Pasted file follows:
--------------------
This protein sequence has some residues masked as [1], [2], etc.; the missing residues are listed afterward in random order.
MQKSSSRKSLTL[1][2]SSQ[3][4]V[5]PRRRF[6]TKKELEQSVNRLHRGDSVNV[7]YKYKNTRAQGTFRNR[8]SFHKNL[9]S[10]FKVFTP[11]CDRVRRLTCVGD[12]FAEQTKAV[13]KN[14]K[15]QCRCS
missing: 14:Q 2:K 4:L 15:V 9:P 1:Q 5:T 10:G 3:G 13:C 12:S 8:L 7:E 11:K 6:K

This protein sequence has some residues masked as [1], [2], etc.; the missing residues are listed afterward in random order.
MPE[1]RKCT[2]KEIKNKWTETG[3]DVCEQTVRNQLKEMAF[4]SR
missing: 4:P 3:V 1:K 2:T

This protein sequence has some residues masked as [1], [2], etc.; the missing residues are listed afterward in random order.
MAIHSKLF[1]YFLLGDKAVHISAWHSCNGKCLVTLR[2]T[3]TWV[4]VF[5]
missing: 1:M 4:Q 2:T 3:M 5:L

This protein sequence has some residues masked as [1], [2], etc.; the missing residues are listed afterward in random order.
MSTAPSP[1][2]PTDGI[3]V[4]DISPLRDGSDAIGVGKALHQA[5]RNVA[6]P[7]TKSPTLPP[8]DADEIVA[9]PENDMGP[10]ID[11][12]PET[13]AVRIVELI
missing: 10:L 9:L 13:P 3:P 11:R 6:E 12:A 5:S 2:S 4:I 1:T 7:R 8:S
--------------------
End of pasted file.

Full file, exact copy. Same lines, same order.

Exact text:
This protein sequence has some residues masked as [1], [2], etc.; the missing residues are listed afterward in random order.
MQKSSSRKSLTL[1][2]SSQ[3][4]V[5]PRRRF[6]TKKELEQSVNRLHRGDSVNV[7]YKYKNTRAQGTFRNR[8]SFHKNL[9]S[10]FKVFTP[11]CDRVRRLTCVGD[12]FAEQTKAV[13]KN[14]K[15]QCRCS
missing: 14:Q 2:K 4:L 15:V 9:P 1:Q 5:T 10:G 3:G 13:C 12:S 8:L 7:E 11:K 6:K

This protein sequence has some residues masked as [1], [2], etc.; the missing residues are listed afterward in random order.
MPE[1]RKCT[2]KEIKNKWTETG[3]DVCEQTVRNQLKEMAF[4]SR
missing: 4:P 3:V 1:K 2:T

This protein sequence has some residues masked as [1], [2], etc.; the missing residues are listed afterward in random order.
MAIHSKLF[1]YFLLGDKAVHISAWHSCNGKCLVTLR[2]T[3]TWV[4]VF[5]
missing: 1:M 4:Q 2:T 3:M 5:L

This protein sequence has some residues masked as [1], [2], etc.; the missing residues are listed afterward in random order.
MSTAPSP[1][2]PTDGI[3]V[4]DISPLRDGSDAIGVGKALHQA[5]RNVA[6]P[7]TKSPTLPP[8]DADEIVA[9]PENDMGP[10]ID[11][12]PET[13]AVRIVELI
missing: 10:L 9:L 13:P 3:P 11:R 6:E 12:A 5:S 2:S 4:I 1:T 7:R 8:S